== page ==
I’ve had the good fortune to be involved with Aerohive Networks ever since Wireless Field Day 1. Since then, I’ve been present for their launch of branch routing. I’ve also convinced the VAR that I work for to become a partner with them, as I believe that their solutions in the wireless space are of great benefit to my customer base. It wasn’t long ago that some interesting rumors started popping up. I noticed that Aerohive started putting out feelers to hire a routing and switching engineer. There was also a routing and switching class that appeared in the partner training list. All of these signs pointed to something abuzz on the horizon.
Today, Aerohive is launching a couple of new products. The first of these is the aforementioned switching line. Aerohive is taking their expertise in HiveOS and HiveManager and placing it into a rack with 24 cables coming out of it. The idea behind this came when they analyzed their branch office BR100 and BR200 models and found that a large majority of their remote/branch office customers needed more than the 4 switch ports offered in those models. Aerohive had a “ah ha” moment and decided that it was time to start making enterprise-grade switches. The beauty of having a switch offering from a company like Aerohive is that the great management software that is already available for their existing products is now available for wired ports as well. All of the existing polices that you can create through HiveManager can now be attached to an Aerohive switch port. The GUI for port role configuration is equally nice:
In addition, the management dashboard has been extended and expanded to allow for all kinds of information to be pulled out of the network thanks to the visibility that HiveManager has. You can also customize these views to your heart’s content. If you frequently find yourself needing to figure out who is monopolizing your precious bandwidth, you’ll be happy with the options available to you.
The first of three switch models, the SR2024, is available today. It has 24 GigE ports, 8 PoE+ ports, 4 GigE uplinks, and a single power supply. In the coming months, there will be two additional switches that have full PoE+ capability across 24 and 48 ports, redundant power supplies, and 10 GigE SFP+ uplinks. For those that might be curious, I asked Abby Strong about the SFPs, and Aerohive will allow you to use just about anyone’s SFPs. I think that’s a pretty awesome idea.
The other announcement from Aerohive is software based. One of the common things that is seen in today’s wireless networks is containment of application traffic via multiple SSIDs. If you’ve got management users as well as end users and guests accessing your network all at once, you’ve undoubtedly created policies that allow them to access information differently. Perhaps management has unfettered access to sites like Facebook while end users can only access it during break hours. Guests are able to go where they want but are subject to bandwidth restrictions to prevent them from monopolizing resources. In the past you would need three different SSIDs to accomplish something like this. Having a lot of broadcasted SSIDs causes a lot of wireless congestion as well as user confusion and increased attack surface. If only there was a way to have visibility into the applications that the users are accessing and create policies and actions based on that visibility.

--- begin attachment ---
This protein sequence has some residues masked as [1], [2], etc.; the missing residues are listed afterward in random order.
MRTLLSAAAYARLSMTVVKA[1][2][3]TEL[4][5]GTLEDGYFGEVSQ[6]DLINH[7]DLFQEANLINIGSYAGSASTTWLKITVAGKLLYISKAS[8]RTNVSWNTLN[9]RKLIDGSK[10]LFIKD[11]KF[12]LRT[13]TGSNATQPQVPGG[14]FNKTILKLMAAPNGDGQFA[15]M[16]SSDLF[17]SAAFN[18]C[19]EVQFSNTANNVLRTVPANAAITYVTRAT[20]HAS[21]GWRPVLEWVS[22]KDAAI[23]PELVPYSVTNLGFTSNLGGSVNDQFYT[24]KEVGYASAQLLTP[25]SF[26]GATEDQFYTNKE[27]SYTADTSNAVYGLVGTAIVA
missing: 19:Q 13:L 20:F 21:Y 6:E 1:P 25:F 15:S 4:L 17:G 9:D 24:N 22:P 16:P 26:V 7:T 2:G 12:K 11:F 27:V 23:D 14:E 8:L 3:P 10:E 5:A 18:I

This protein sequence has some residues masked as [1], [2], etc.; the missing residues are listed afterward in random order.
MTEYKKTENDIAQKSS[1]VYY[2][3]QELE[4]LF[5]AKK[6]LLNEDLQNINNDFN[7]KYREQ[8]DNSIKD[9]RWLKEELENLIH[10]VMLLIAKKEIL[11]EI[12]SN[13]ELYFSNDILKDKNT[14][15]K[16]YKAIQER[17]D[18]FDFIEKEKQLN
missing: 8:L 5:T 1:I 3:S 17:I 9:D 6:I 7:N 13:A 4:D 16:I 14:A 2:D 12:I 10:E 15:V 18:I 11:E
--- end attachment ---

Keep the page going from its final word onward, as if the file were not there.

Aerohive is also announcing application visibility in the newest HiveOS and HiveManager updates. This allows administrators to peer deeply into the applications being used by users on the network and create policies on a per-user basis to allow or restrict them based on various criteria. These policies follow the user through the network up to and including the branch office. Later in the year, Aerohive will port these policies to their switching line. However, when you consider that the majority of the users today are using mobile devices first and foremost, this is where the majority of the visibility needs to be. Administrators can provide user-based controls and reporting to identify bandwidth hogs and take appropriate action to increase bandwidth for critical applications on the fly. This allows for the most flexibility for both users and administrators. In truth, it’s all the nice things about creating site-wide QoS policies without all the ugly wrench turning involved with QoS. How could you not want that?
Aerohive’s dip into the enterprise switching market isn’t all that shocking. They seem to be taking a page from Meraki and offering their software platform on a variety of hardware. This is great for most administrators because once you’ve learned the software interface and policy creation, porting it between wired switch ports and wireless APs is seemless. That creates an environment focused on solving problems with business decisions, not on problems with configuration guides. The Aerohive switches are never going to outperform a Nexus 7000 or a Catalyst 4500. For what they’ve been designed to accomplish in the branch office, however, I think they’ll fit the bill just fine. And that’s something to be buzzing about.
Aerohive provided a briefing about the release of these products. I spoke with Jenni Adair and Abby Strong. At no time did Aerohive or their representatives ask for any consideration in the writing of this post, nor were they assured of any of the same. All of the analysis and opinions represented herein are mine and mine alone.
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